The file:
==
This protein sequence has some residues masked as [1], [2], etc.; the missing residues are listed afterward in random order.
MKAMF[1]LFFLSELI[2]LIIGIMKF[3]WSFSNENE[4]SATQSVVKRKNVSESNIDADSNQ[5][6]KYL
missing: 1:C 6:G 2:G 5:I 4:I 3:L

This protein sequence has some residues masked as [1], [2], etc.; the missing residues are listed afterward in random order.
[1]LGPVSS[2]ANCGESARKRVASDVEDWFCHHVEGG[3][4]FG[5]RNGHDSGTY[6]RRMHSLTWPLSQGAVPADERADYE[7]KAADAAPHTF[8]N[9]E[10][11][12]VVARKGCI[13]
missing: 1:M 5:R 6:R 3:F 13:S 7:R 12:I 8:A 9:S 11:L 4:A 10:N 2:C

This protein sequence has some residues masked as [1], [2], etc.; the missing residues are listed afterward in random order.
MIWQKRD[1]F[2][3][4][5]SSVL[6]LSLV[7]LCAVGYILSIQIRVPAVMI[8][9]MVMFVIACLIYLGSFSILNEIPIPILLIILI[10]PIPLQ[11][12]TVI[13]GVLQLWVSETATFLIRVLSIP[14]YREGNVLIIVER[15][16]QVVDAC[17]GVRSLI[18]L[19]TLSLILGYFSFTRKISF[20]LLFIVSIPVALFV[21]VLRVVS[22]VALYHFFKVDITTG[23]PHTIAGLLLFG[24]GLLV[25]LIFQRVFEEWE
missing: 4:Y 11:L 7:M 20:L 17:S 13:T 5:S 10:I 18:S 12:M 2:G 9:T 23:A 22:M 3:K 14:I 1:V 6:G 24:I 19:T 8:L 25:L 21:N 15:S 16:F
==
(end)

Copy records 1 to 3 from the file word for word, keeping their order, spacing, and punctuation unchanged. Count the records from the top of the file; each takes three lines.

This protein sequence has some residues masked as [1], [2], etc.; the missing residues are listed afterward in random order.
MKAMF[1]LFFLSELI[2]LIIGIMKF[3]WSFSNENE[4]SATQSVVKRKNVSESNIDADSNQ[5][6]KYL
missing: 1:C 6:G 2:G 5:I 4:I 3:L

This protein sequence has some residues masked as [1], [2], etc.; the missing residues are listed afterward in random order.
[1]LGPVSS[2]ANCGESARKRVASDVEDWFCHHVEGG[3][4]FG[5]RNGHDSGTY[6]RRMHSLTWPLSQGAVPADERADYE[7]KAADAAPHTF[8]N[9]E[10][11][12]VVARKGCI[13]
missing: 1:M 5:R 6:R 3:F 13:S 7:R 12:I 8:A 9:S 11:L 4:A 10:N 2:C

This protein sequence has some residues masked as [1], [2], etc.; the missing residues are listed afterward in random order.
MIWQKRD[1]F[2][3][4][5]SSVL[6]LSLV[7]LCAVGYILSIQIRVPAVMI[8][9]MVMFVIACLIYLGSFSILNEIPIPILLIILI[10]PIPLQ[11][12]TVI[13]GVLQLWVSETATFLIRVLSIP[14]YREGNVLIIVER[15][16]QVVDAC[17]GVRSLI[18]L[19]TLSLILGYFSFTRKISF[20]LLFIVSIPVALFV[21]VLRVVS[22]VALYHFFKVDITTG[23]PHTIAGLLLFG[24]GLLV[25]LIFQRVFEEWE
missing: 4:Y 11:L 7:M 20:L 17:S 13:T 5:S 10:I 18:S 12:M 2:G 9:T 23:A 22:M 3:K 14:I 1:V 6:G 24:I 19:T 8:L 25:L 21:N 15:S 16:F